When Penn Libraries’ Stacks staff put together a Featured Books Display last May in celebration of food and cooking, they encountered an abundance of books dedicated exclusively to beverages — far too many to fold into the food exhibit. Consider this month’s salute to potations a long-awaited sequel.
“The Gastronomica Reader nicely ties together the two displays,” says Eileen Kelly, Head of Collection Management. “It’s a lovely, wonderfully illustrated collection of essays and meditations on food and drink.” (For non-gourmands: Gastronomica: The Journal for Food Studies is a food scholarship quarterly published by the University of California, and the Reader constitutes a “a sumptuous sampling from the journal’s pages.”)
Featured (e)Books: Libations is the second digital display that Kelly and her two co-curators— Music Library Administrative Assistant Florrie Marks and Library Assistant Megan Brown Olsen— have put together since the University transitioned to an online environment in mid-March. The new virtual conditions have pushed the boundaries of the “Featured” series well beyond books.
“Our guiding principle for these online exhibits is variety in both medium and content,” explains Kelly. The potpourri of textual, audio, and visual works in this month’s installation called for creative categorization: the collaborators formatted the 40 featured titles as a menu divided into Standard Sips, Fine Wine, Mixed Drinks, Apertifs, Food for Thought, Coffee/Tea, Digestives, and Last Call.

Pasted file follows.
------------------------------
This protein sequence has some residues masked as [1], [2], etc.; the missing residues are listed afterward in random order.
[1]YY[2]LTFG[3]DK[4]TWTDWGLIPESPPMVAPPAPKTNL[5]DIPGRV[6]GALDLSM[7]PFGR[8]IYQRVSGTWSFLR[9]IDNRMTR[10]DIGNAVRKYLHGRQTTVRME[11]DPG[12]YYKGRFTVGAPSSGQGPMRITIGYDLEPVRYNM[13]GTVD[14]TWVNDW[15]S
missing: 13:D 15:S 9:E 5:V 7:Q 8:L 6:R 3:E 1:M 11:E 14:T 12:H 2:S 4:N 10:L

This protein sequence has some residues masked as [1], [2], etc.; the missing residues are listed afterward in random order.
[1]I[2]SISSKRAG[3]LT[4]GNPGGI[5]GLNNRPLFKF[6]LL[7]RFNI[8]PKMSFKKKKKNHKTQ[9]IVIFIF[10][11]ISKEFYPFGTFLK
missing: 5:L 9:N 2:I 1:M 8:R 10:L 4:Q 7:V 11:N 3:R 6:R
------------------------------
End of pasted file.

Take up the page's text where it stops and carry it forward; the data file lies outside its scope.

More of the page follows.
Quakers, take note that the lone entry for Last Call is a YouTube rendition of Drink a Highball performed by Penn’s Glee Club. For the uninitiated, the song — which dates to the turn of the twentieth century — has a nearly fifty-year tradition among fans at Franklin Field.
All three collaborators have been surprised by the plethora of digital resources available through the Libraries’ Franklin Catalog. “It was impressive to see the variety of holdings that the Penn community has access to,” says Olsen. “The music resources were especially fun to explore.”
One of Olsen’s musical selections was the soundtrack to Who’s Afraid of Virginia Woolf?, performed by Jimmy Smith. “It was a cheeky choice,” Olsen laughs: she recently re-watched the film and, in attempting to tally the number of drinks the characters imbibed, lost track before the halfway mark.
Marks included a personal favorite, L'Elisir d'Amore (The Elixir of Love). “It’s an opera about a young man who buys what he thinks is a love potion, but which is really just cheap wine,” she explains. A video of a 2010 performance produced by Opus Arte in London is available to stream.
Among the literal featured e-books is Émile Zola’s harrowing Drink (L’Assommoir), which Kelly recently reread. “I thought it would be perfect for the sobering Food for Thought portion of the menu,” she says, “along with Whitman’s temperance fiction, Franklin Evans, or The Inebriate.”
The team included newly discovered favorites as well. “In researching our digital resources, I came across the film A Coffee in Berlin,” says Kelly. “It was thoroughly charming — and especially poignant to see Berlin again, to wander its streets and duck into its haunts in this era of stay-at-home mandates.
Titles similarly evocative of a time before social distancing include A Rich Brew: How Cafés Created Modern Jewish Culture (e-book), Broadway Theatre Archive: Lemonade (video), and Herding, Drinking, and Topical Songs from the Nyanja-Speaking Chewa of Malawi (audio).
Digital holdings aside, what are the Featured Book crew’s personal favorite libations?
“Daily drinks, made gourmet” for Marks. “High-end versions of hot chocolate, coffee, and tea.”
“Plain, unsweetened black tea or yerba mate, with tons of ice” for Olsen.
“Water or milkshakes” for Kelly — as well as this verse, from the title poem in Gillian Clarke’s A Recipe for Water:
Sip this, the poetry of stone, / a mineral Latin in our blood, our bone.
A Menu of Library Libations
FOOD FOR THOUGHT
COFFEE / TEA